|Cabin from 1854 finds new home at Cooper Lake Cultural Center|
|From Staff Reports|
July 27, 2005 -- Using broadaxes and other tools from the mid-19th century, three men and a boy are toiling in the July heat to give new life to a cabin where voters once filled out their ballots to elect Sam Houston governor of Texas.
The cabin was rebuilt more than a year ago in Commerce, where it had been originally erected in 1854. Recently, it was disassembled and trucked to its new home at the Cooper Lake Cultural Center, a gift from the Rhodes and Wilkins families, with an assist from Texas A&M University-Commerce and Dr. Rick Selvaggi of Commerce.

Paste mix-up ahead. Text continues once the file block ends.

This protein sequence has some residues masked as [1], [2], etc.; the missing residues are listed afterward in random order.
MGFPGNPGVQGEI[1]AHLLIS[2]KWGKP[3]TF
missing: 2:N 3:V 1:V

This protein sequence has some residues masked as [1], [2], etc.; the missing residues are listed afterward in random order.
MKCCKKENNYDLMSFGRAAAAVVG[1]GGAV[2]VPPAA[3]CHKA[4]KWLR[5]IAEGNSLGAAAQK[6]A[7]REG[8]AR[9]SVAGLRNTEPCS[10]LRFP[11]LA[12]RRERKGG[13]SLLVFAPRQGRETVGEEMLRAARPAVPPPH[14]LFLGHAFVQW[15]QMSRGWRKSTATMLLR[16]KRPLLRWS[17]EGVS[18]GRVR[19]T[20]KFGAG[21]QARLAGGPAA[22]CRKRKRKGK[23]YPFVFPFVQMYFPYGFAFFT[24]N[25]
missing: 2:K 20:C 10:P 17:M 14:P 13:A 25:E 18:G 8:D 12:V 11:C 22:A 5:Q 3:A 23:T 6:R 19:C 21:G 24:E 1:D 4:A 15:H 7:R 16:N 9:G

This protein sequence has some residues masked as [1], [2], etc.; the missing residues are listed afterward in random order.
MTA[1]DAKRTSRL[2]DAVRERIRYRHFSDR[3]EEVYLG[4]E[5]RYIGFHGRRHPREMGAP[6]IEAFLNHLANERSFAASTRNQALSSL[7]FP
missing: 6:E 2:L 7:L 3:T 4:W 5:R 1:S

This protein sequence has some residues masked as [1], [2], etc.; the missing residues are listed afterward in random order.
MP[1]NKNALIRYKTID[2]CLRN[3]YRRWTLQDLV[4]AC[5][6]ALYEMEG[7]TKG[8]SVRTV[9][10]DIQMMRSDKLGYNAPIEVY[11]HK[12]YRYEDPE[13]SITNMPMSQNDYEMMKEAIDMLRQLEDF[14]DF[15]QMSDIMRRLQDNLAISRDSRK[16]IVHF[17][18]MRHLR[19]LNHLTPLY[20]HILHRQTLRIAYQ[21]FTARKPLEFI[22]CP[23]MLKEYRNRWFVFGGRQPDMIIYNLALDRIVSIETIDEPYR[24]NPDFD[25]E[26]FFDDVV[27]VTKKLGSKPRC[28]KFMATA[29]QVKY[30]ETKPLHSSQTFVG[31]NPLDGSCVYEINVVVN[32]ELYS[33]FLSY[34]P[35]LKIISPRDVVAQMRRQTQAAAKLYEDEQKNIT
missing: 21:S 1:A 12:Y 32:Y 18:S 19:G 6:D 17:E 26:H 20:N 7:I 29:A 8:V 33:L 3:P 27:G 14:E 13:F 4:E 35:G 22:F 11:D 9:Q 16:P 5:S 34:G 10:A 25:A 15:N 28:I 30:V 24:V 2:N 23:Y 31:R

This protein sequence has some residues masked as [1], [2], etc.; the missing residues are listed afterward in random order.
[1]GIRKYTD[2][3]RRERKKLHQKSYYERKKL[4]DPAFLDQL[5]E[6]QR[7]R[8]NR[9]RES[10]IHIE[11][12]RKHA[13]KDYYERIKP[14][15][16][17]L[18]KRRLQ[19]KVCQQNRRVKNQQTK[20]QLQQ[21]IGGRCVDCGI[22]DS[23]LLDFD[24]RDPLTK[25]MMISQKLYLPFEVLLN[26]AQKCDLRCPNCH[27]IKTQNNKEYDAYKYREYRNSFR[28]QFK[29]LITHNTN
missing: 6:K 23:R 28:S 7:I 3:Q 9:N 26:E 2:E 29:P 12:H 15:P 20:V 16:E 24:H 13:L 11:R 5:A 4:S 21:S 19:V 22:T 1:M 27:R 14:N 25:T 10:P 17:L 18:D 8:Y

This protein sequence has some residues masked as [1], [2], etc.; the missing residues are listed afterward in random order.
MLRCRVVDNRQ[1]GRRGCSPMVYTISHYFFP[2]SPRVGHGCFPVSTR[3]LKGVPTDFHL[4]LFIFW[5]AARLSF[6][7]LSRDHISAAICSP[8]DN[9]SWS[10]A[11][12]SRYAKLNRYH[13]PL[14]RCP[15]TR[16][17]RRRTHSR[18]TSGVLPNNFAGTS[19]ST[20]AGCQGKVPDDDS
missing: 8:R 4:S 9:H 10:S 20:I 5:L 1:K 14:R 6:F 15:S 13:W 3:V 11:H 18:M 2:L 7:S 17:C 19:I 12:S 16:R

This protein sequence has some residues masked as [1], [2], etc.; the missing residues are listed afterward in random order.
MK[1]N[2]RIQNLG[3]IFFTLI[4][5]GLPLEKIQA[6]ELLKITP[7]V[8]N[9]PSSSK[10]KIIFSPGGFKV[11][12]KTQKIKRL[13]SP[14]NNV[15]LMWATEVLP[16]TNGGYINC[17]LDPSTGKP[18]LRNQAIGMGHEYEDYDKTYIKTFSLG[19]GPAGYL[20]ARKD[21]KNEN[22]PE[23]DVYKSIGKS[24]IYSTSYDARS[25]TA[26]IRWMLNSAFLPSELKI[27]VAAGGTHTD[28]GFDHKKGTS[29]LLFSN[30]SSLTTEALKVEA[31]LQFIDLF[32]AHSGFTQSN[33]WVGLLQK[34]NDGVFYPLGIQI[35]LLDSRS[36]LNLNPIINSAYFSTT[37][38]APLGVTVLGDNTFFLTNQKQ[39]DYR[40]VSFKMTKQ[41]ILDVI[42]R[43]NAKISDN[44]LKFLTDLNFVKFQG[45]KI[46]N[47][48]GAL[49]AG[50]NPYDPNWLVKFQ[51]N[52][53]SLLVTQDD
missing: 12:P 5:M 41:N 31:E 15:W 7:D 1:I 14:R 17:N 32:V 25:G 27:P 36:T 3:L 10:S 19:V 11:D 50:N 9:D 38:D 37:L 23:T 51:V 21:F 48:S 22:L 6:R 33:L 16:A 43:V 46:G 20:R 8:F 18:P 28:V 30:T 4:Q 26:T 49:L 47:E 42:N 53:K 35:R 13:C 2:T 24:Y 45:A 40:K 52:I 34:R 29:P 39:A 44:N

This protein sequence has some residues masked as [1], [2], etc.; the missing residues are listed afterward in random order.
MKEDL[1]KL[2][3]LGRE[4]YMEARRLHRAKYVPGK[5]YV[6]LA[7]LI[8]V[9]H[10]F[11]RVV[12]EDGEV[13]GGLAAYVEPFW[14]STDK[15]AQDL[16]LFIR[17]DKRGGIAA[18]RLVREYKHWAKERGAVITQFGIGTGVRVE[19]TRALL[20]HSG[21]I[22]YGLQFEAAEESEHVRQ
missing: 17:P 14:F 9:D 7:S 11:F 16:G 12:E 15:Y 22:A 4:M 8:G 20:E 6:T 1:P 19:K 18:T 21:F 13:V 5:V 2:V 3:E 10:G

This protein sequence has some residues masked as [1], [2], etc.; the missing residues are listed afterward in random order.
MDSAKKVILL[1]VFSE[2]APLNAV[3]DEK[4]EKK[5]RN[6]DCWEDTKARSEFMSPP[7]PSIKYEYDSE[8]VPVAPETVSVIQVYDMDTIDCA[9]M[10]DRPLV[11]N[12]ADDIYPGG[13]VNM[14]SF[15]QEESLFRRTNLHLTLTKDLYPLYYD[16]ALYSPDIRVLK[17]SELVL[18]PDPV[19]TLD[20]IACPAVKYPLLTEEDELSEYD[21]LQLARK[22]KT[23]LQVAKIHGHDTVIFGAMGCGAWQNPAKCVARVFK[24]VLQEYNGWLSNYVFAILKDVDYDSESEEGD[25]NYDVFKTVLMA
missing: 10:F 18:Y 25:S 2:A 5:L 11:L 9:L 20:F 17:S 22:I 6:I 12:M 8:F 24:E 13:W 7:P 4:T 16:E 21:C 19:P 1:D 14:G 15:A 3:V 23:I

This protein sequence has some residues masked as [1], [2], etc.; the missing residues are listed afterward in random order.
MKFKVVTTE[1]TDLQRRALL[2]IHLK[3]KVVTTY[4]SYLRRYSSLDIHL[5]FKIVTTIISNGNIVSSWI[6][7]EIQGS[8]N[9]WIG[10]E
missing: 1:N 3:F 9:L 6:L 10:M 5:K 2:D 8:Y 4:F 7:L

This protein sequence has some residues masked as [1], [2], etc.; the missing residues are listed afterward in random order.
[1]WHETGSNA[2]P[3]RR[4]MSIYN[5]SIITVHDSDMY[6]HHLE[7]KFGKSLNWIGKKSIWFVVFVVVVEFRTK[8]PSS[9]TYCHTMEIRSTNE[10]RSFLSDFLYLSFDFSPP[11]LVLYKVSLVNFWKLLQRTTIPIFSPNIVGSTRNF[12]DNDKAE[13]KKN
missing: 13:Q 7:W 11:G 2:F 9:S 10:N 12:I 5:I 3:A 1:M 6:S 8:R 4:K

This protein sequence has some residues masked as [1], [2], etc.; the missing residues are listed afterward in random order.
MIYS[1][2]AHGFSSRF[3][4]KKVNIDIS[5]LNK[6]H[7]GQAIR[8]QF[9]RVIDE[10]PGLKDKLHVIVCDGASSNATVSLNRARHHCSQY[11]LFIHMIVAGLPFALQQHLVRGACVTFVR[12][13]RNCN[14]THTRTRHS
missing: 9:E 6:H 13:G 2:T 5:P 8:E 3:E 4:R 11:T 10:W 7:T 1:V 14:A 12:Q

The tough little structure measures about 17 feet square. Cabin buffs see much to admire in the white oak sills -- foundation logs -- that run 1,800 pounds apiece and the intricately notched, dovetail joints that stitch the walls together at the corners.
W.D. Moore, craftsman in charge, has Kelly Flint, Ladane Crouch and Crouch's 11-year-old son, Richard, working with him. Richard is pretty much a fetcher, trotting back and forth to the truck to get Moore's museum-piece tools -- "go-devils," canthooks, drawknives, adzes and froes -- as needed.
When it's completed, perhaps around Labor Day, the cabin, originally built by Hunt County pioneer Jefferson Maynard for his bride, will become a permanent exhibit at the Cultural Center. The Houston election in which it served as a polling place was in 1857.
"It's a place full of history," said Karl Kerr, president of the South Sulphur Regional Development Association, sponsors of the Cultural Center. "We want to take good care of it, but we also want to give the public a chance to get to know it better."